Rhoetosaurus brownei and foot posture in sauropod dinosaurs

11 April 2019
  • Sauropod dinosaurs include the largest animals to ever walk the earth. In recent decades, new discoveries have helped paint a better picture of how they lived, but many aspects of their palaeobiology remain unclear. Here, we quantify how they may have kept their hind feet on the ground.
  • Using various conventional and computational methods, we assessed the range of motion in the digits of the hind foot of Rhoetosaurus brownei, a Jurassic sauropod from Australia, to establish a gamut of potential foot postures. With additional input of biomechanical principles we ultimately delimit these to a predictable in-life posture.
  • We found that the foot exhibited greater flexibility than previously thought. The hindfoot of Rhoetosaurus brownei was determined to be ‘skeletally digitigrade’, implying the animal walked with its toes in a ‘high-heeled’ fashion. However, the posture was almost certainly ‘functionally plantigrade’, meaning the animal actually impressed the full bottom surface of its foot on the ground, by virtue of an inferred cushioning pad.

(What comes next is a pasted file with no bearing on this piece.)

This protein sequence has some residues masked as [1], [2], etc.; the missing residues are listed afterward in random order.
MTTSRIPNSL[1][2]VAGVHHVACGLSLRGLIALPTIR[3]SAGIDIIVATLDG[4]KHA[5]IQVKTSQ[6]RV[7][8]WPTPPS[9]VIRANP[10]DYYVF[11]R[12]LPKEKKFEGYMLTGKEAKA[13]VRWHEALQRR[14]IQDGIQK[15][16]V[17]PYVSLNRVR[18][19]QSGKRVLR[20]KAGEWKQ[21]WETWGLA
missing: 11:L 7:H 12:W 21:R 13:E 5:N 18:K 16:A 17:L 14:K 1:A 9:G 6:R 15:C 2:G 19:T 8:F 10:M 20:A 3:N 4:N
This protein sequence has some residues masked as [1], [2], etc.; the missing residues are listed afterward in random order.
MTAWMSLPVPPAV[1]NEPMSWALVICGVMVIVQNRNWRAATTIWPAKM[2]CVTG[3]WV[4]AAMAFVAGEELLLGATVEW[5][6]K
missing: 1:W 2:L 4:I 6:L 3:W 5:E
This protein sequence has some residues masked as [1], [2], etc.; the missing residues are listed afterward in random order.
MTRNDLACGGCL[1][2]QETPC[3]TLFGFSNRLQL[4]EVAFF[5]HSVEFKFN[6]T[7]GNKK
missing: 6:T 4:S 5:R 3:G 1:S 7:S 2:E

• The soft tissue pad beneath the elevated part of the foot appears to be a key biomechanical innovation in sauropods that evolved during the Early to Middle Jurassic. The acquisition of this trait in sauropod evolution probably facilitated the trend towards gigantic body size.

Media contact: Andréas Jannel, a.jannel@uq.edu.au  +61 (0) 452 113 904

Jannel, A., Nair, J.P., Panagiotopoulou, O., Romilio, A. and Salisbury, S.W. 2019. "Keep your feet on the ground": simulated range of motion and hind foot posture of the Middle Jurassic sauropod Rhoetosaurus brownei and its implications for sauropod biology. Journal of Morphology. 2019. 1–30 PDF